Revenue growth from IT service providers has also declined in recent years, but revenue from their cloud services segments have been growing at a faster rate than that from their business overall. Indeed, HPE’s Compute segment and VMware’s Subscription and SaaS segment grew by 6.4 and 7.4 percentage points more than their total revenue, respectively.

The trend of cloud revenue growth outpacing total revenue growth is not unique to IT service providers; operators that disclose cloud revenue have reported similar. This is unsurprising as most operators have seen little or no growth in total business revenue in recent years. Hence, many operators have invested, internally and externally, in IT services, particularly cloud and cyber security, to deliver future revenue growth.

Operators’ cloud revenue growth trend has performed better than the market, but they are still lagging overall

Operator cloud portfolios typically include private cloud, managed public cloud and SaaS. Many operators (including those not otherwise active in cloud services) also offer enhanced connectivity solution such as dedicated cloud on-ramps, secure cloud access and access to edge compute services.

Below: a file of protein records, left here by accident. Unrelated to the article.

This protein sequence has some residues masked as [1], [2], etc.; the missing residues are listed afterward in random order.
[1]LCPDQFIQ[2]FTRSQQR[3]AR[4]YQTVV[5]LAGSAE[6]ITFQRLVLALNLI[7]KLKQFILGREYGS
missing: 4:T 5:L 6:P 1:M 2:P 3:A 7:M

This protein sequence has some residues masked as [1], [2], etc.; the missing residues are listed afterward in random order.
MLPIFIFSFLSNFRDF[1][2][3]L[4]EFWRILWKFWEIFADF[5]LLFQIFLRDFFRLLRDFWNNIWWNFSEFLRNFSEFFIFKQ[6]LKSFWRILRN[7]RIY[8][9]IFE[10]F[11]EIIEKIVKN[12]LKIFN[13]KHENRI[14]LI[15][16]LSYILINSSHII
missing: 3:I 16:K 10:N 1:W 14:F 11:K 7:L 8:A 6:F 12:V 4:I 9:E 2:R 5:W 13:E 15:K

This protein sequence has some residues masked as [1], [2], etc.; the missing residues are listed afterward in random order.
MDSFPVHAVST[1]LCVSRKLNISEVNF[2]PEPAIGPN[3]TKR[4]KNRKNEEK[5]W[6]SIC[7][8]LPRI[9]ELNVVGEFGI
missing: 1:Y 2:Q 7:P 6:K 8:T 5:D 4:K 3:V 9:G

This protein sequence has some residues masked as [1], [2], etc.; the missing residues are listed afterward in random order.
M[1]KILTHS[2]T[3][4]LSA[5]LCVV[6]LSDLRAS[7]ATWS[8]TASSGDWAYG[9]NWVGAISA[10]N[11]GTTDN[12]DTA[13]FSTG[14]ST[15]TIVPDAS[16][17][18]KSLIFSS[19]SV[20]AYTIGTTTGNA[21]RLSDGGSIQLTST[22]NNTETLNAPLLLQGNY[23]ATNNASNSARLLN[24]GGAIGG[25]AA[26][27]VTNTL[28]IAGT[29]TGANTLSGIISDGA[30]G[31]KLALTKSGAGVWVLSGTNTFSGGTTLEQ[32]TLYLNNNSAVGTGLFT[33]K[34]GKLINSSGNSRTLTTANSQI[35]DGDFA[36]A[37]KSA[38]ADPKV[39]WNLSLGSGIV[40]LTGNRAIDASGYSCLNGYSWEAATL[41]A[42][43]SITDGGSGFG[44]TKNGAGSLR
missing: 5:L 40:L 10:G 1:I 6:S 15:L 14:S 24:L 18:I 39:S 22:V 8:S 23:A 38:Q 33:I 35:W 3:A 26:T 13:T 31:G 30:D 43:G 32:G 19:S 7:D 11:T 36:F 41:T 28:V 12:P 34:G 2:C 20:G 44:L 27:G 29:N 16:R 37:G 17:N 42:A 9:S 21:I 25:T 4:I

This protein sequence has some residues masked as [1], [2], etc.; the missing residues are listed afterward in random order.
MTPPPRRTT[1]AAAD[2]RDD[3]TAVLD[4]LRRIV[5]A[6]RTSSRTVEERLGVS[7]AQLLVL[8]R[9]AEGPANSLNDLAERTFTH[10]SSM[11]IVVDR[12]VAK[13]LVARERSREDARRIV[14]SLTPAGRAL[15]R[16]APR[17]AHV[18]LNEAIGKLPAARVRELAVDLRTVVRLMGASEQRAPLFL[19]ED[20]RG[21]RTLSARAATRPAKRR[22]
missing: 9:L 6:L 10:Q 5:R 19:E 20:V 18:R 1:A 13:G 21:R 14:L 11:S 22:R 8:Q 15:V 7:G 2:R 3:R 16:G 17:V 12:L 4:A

Very few operators consistently report their revenue or revenue growth from cloud services. Three operators that do (Orange, Macquarie Telecom and Telstra) all had their cloud revenue growth rate increase in 2022 (Figure 2). Orange and Macquarie have consistently increased their cloud revenue growth each year since 2020 and Telstra cloud revenue growth increased in 2022, after a dip in 2021.

Figure 2: Revenue growth rates of cloud services, selected operators, worldwide, 2020–2022


Other operators provided various details on their cloud services units in 2022 and the information was generally positive. For example, SK Telecom’s cloud revenue increased substantially in 2022, growing by almost 100% from 2021. Vodafone reported growth of over 50% year-on-year in cloud professional and managed services and it also mentioned positive results in cloud services in Spain, Italy and Turkey. Vodacom’s revenue growth has been strong as a result of its investment in hundreds of AWS ‘Certified Cloud specialists’ in South Africa.